polymerization was effected at 25 C. for 46 hours to obtain 0.93 g of a white solid copolymer. The elementary analysis values of the copolymer were C: 59.18 percentand H: 7.99 percent, and well coincided with the calculated values C: 58.05 percent and H: 7.58 percent as an altemating copolymer. I

, Further, the similar copolymer to the above was obtained even in the case where allyl acetate or vinyl benzoate was used under the same conditions in place of the vinyl acetate.

EXAMPLE 14 A 200 ml. three-necked flask fitted with a stirrer was evacuated and flushed with nitrogen and was cooled to 15C. Into the flask, 5 g of n-butyl crotonate and 12.5 mmol. of ethylaluminum sesquichloride (as 0.2 g/ml. toluene solution) were added in a nitrogen atmosphere, and the compounds were thoroughly stirred. To the mixture, 15 g of vinyl acetate was added, and polymerization was effected at l5 C. for 75 hours to obtain 4.55 g of a white solid copolymer. The results of elementary analysis of the copolymer were C: 62.86 percent and H: 9.22 percent, and well coincided with the calculatedvalues C: 63.13 percent and H: 8.83 percent as an alternating copolymer.

EXAMPLE 15 A 200ml. three-necked flask fitted with a stirrer was evacuated and flushed with nitrogen. Into the flask, 20 ml. of n-heptane and 4 g of acrylonitrile were added in a nitrogen atmosphere and the flask was cooled to l C. Subsequently, 50 mmol. of ethylaluminum sesquichloride (AlEt Cl (as 0.4 g/ml. heptane solution) was added, and the compounds were thoroughly stirred. To the mixture, 10 g of N-vinyl pyrrolidone was added, and reaction was effected for 1 hour. The reactionproduct was charged in a large amount of methanol, and adeposited solid was thoroughly washed with methanol and was dried in vacuo at 40 C., to obtain 0.54 of a white solid copolymer. The nitrogen content of the copolymer according to elementary analysis was 16.69 percent and well coincided with the calculated value 17.06 percent as an alternating copolymer.

EXAMPLE 16 A 200ml. three-necked flask fitted with a stirrer was evacuated and was cooled to -78 C lnto the flask, 20 ml. of n-heptane, 8.6 g of methyl acrylate and l l g of N-vinyl pyrrolidone were added in this order, and the compounds were homogeneously admixed. To the mixture, 25 mmol. of ethylaluminum sesquichloride (AlEt Cl, (as 0.4 g/ml. heptane solution) was added, and reaction was effected for 2 hours. Thereafter, the same treatments as in Example 1 were conducted to obtain 9.42 g of a copolymer. Further, according to the same prescription as above, N-vinyl oxazolidone was used in place of the N-vinyl pyrrolidone and methyl thiolacrylate in place of the methyl acrylate to obtain a similar copolymer.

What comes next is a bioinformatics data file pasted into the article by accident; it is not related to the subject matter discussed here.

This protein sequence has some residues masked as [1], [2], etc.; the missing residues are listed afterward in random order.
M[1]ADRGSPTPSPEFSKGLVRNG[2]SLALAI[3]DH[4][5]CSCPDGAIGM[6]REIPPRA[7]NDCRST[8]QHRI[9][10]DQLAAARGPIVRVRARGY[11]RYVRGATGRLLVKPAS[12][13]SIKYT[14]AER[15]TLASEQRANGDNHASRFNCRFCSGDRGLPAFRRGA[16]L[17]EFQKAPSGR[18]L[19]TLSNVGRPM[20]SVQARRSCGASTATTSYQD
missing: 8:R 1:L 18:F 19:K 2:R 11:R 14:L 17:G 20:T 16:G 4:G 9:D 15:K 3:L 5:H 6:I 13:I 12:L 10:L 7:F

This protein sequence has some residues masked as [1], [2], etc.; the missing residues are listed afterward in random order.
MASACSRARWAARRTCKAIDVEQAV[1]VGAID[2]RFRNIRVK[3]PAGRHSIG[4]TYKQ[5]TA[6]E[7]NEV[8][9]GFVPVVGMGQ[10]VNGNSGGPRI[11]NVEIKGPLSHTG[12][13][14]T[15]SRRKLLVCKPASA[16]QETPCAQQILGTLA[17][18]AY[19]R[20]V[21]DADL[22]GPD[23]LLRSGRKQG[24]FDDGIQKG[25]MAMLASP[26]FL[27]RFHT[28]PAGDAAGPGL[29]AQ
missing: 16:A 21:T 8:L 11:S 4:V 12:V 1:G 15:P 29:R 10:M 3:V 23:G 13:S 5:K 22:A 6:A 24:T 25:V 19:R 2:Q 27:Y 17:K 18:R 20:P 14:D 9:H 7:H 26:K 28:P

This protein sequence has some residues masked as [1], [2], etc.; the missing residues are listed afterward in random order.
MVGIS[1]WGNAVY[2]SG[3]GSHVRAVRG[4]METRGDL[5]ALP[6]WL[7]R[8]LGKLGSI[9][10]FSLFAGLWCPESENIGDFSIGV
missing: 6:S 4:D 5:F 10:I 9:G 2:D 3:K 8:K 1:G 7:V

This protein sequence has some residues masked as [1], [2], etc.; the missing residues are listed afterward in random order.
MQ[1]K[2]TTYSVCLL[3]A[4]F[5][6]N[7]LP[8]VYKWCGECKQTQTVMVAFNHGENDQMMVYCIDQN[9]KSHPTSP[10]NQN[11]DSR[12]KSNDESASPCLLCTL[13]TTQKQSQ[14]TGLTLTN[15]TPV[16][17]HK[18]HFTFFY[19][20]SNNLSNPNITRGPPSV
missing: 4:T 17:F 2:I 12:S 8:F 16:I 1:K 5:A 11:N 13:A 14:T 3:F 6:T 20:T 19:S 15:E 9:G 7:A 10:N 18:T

EXAMPLE 1 7 Into a 200 ml. three-necked flask, 20 ml. of n-heptane, 10 g of methyl methacrylate, 11 g of N-vinyl pyrrolidone and 25 mmol. of ethylaluminum sesquichloride were added in this order at 0C. in a nitrogen atmosphere, and polymerization was effected with stirring for 48 hours. Thereafter, the same treatments as in Example 1 were carried out to obtain 0.40 g of a copolymer.

EXAMPLE l8 Into a 200ml. three-necked flask, ml. of toluene, 2 g of acrylonitrile and mmol. of ethylaluminum dibrornide (AlEtBr,) were added in thisorder at 25 C. in a nitrogen atmosphere, and the mixtures were homogeneously admixed. To the mixture, 10 g of N-ethyl-N'-vinyl-urea was added, and reaction was affected for 2 hours. Thereafier, the same treatments as in Example 1 were carried out to obtain 2.18 g of a copolymer. A similar copolymer was obtained as well in the case where N-allyl-ethylene urea was used in place of the N- ethyl-N-vinyl-urea. Further, similar copolymers werev obtained also in the case'where a mixed catalyst of trihexylaluminum and aluminum trichloride, a system prepared by adding benzoyl peroxide to triethylaluminum and tin tetrachloride, and a system formed by injecting a nitrogen gas containing 5 percent of oxygen into diethylzinc-boron trichloride were used, respectively, in place of the ethylaluminum dibromide.